Out of all the wonderful things NYC is known for, recycling is not one of them. In recycling programs, NYC falls behind 15% in the recycling rate, and Mayor Bloomberg along with Ron Gonen, New York Deputy Commissioner for recycling and sustainability are on a mission to put NYC in the forefront. Featured on The Salt: NPR food blog, a new food compost recycling program has begun in NYC.
Starting in a few high rise apartment buildings, each household was given a small plastic bin for organic waste to get residents to use them to recycle food waste. With this program in its pilot stage, the program directors foresee food compost bins to reach 70 buildings in the coming year. This program will help New Yorkers in a various number of ways, which include improving the cities aroma and reducing vermin, two major annoyances NYC is known for. Other states such as San Francisco and Seattle are already in full swing with food composting. With the percentage of food waste being thrown away by New Yorkers reaching 20%, the food compost program can benefit everyone in the long run and the quality of life in the city that never sleeps.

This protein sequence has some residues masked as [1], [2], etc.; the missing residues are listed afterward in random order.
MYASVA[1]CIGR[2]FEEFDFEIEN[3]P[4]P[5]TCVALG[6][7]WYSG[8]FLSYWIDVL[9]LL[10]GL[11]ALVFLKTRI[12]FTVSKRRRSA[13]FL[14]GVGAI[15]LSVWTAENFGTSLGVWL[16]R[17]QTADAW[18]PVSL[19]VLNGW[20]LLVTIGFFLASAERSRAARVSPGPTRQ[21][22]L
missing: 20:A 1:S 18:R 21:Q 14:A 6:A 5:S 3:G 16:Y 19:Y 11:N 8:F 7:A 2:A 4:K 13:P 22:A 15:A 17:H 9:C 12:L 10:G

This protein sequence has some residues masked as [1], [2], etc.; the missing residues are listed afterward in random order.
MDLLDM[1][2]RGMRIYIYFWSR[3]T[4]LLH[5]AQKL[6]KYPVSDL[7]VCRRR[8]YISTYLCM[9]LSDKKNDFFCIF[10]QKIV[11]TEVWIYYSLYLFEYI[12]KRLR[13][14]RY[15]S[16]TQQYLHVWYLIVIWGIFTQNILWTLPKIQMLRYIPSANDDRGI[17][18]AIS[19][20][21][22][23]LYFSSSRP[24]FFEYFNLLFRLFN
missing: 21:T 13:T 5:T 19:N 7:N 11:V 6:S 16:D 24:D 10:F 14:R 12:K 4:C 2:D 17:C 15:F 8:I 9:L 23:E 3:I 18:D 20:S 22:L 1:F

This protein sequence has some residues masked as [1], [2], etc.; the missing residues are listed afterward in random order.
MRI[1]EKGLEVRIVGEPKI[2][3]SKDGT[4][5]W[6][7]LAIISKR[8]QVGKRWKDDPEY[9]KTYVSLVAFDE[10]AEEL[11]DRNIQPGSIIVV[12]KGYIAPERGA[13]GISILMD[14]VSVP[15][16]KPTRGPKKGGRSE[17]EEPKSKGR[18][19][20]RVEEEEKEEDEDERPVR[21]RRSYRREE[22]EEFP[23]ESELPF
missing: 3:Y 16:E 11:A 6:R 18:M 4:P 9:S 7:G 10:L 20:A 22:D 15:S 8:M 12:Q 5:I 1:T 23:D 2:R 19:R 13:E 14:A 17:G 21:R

To find out more about this food composting program, head to the NYC.gov website for more information on how you can get involved.
Do you think New York City is ready for and can benefit from a food composting program? Tweet your thoughts to @MarcusCooks